If this turns out to be a marketing stunt, I’m going to be upset.
Last week, a strange metal monolith was discovered in the deserts of Utah by a group of Public Safety officers counting bighorn sheep. Nobody was sure who put it there or why, but there was a discussion underway as to whether or not the strange installation warranted an investigation. That discussion was swiftly put on hold when the monolith not only mysteriously vanished, but another, nearly identical monolith appeared in Romania near the town of Piatra Neamt. The Romanian monolith had some subtle differences to the Utah one, so it very well could’ve just been a coincidence, though it too vanished on Tuesday. With a new discovery made today, we’re officially in eyebrow-raising territory.
A third metal monolith, similar in construction to the Utah and Romanian monoliths, has appeared on Pine Mountain in Atascadero, California. The monolith was discovered by local hiker Ray Johnson, a frequent walker of the mountain trail, who insists that the monolith was not there when he passed by on Tuesday. Much like the previous monoliths, the California monolith is about 10 feet tall and weighs approximately 200 pounds, though one notable difference is that it is not buried in the ground. The monolith is merely propped up on its bottom surface, and can be knocked over without much effort.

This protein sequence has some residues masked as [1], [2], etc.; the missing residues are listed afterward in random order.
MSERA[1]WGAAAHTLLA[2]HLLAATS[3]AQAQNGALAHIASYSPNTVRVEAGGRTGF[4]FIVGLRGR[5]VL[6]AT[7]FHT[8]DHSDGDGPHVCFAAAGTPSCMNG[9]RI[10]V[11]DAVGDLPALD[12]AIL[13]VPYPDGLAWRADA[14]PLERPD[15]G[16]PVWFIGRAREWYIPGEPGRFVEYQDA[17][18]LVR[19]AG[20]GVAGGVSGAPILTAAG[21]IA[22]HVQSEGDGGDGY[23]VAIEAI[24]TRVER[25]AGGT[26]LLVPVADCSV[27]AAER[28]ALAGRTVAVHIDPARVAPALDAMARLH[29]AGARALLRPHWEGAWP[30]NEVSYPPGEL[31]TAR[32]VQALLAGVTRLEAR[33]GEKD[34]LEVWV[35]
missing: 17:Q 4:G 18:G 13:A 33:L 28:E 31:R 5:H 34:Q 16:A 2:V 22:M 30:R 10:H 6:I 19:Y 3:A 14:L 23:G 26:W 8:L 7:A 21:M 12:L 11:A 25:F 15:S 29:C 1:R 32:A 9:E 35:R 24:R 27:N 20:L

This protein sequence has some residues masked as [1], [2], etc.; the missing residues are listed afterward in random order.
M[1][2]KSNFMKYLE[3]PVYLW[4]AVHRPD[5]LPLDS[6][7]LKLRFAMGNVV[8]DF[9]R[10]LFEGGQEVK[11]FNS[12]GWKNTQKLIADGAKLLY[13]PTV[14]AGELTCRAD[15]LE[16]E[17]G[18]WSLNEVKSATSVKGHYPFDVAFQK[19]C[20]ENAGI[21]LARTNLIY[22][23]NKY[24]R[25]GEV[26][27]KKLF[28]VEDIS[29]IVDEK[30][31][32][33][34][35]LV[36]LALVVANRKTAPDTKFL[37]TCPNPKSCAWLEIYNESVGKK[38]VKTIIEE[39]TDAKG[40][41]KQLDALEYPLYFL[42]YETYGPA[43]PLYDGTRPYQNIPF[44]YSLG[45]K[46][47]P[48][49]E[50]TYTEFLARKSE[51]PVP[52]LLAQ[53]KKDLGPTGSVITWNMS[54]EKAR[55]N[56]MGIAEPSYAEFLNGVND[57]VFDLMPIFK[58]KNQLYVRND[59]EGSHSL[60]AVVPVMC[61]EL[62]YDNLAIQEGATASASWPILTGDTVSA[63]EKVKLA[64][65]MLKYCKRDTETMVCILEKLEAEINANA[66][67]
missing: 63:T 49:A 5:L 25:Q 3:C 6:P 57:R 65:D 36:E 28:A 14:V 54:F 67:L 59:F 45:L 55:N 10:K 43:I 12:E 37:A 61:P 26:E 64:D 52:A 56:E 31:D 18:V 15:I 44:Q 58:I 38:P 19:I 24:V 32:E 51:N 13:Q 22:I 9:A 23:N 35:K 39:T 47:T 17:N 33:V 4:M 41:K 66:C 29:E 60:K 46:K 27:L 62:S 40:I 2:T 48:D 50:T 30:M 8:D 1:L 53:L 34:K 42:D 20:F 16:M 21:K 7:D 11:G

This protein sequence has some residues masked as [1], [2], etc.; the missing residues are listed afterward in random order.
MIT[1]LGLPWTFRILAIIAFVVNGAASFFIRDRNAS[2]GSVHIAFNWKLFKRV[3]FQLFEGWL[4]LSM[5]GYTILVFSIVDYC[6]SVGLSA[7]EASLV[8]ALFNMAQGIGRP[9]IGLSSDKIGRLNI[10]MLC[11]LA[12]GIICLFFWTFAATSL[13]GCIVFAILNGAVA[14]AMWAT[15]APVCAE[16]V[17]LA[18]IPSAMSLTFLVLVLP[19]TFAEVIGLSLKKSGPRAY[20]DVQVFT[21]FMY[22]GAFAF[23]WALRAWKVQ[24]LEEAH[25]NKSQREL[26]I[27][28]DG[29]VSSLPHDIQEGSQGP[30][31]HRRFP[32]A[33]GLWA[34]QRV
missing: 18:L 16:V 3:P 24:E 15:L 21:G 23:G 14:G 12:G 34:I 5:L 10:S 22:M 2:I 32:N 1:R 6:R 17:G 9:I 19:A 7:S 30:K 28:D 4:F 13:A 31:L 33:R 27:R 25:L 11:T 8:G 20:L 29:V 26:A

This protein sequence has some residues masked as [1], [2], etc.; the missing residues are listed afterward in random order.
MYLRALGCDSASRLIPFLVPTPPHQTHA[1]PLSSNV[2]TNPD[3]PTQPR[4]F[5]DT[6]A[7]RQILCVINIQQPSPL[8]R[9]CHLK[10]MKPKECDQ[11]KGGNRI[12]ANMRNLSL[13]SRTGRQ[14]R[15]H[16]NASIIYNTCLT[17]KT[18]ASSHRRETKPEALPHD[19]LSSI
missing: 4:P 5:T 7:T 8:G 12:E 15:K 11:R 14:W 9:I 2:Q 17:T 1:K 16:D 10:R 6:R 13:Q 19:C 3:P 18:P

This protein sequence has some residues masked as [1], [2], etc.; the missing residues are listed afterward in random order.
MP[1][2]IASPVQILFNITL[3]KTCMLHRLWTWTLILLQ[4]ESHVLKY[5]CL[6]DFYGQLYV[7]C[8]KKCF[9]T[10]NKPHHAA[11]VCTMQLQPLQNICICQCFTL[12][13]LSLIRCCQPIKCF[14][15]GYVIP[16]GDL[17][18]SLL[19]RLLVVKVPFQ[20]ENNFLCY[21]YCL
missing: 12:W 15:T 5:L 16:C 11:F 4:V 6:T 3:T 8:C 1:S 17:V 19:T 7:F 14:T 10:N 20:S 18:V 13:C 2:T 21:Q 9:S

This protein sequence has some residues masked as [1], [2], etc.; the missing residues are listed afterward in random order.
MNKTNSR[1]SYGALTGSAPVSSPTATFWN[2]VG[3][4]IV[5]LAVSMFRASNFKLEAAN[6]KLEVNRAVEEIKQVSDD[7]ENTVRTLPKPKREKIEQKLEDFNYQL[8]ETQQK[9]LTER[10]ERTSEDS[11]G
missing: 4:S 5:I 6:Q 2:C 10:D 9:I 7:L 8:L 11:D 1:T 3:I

🚨 🚨 BREAKING NEWS 🚨 🚨
There is currently a monolith at the top of Pine Mountain in Atascadero!!
— Connor Allen (@ConnorCAllen) December 2, 2020
According to Google Earth data scanned by Insider, the Utah monolith had actually been sitting in its spot for a good five years before being discovered. Some have theorized that the Utah monolith was an art installation placed by US artist John McCracken, but McCracken has been dead since 2011. Even if he had placed the monolith before his death, it doesn’t explain where these new monoliths are coming from or for what purpose they’re being placed, aside from the possibility of just being for laughs.